This exhibition featured eight new works by German-born New York sculptor Caspar Henselmann, whose objects often approach architecture. A cluster of maquettes on pedestals about 4-feet high were arranged near the gallery entrance. Each in metal, concrete and wood, these sculptures consist of geometric shapes rising from a square platform, suggestive of imaginative landscapes with buildings rising from vast plains.
Also on view were large photos of Henselmann's recent public sculpture project in Switzerland, Kairos-Chronos at the Nottwill Paraplegic Center, which consists of a tall metal arch lined with colored lights, soaring above a sunken bunker-like structure. The show's centerpiece was Parking Lot, a 6-foot tall tower-like construction made of slabs of concrete lined in steel, stacked together like building blocks. The modules may be piled up indefinitely like the components of Brancusi's Endless Column. By approaching sculpture like a builder would, Henselmann finds new and unexpected ways to merge art and architecture.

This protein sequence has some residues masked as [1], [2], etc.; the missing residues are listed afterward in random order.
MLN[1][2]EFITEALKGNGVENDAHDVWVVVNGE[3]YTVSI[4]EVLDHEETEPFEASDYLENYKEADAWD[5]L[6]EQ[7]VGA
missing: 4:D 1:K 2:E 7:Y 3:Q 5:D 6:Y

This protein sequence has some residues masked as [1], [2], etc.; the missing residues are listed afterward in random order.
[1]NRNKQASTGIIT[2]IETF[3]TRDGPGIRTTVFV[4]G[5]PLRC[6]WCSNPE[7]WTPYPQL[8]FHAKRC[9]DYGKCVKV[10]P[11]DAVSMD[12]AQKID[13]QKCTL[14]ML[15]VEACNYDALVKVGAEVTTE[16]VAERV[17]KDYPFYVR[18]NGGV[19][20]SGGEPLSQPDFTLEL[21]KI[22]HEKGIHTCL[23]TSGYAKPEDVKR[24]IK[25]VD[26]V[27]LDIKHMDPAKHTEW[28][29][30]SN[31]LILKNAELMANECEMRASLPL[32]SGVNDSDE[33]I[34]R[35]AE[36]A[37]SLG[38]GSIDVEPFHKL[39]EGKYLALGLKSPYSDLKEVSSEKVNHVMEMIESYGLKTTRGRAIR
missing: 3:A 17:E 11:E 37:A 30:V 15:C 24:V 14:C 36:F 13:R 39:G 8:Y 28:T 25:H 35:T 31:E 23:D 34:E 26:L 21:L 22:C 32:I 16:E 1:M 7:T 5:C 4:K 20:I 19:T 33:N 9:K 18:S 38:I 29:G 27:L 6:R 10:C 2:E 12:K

Caspar Henselmann at Robert Pardo, Nov. 17- Dec. 18, 1999, 10 11th Ave., New York, N.Y. 10011.
DAVID EBONY is associate managing editor of Art in America.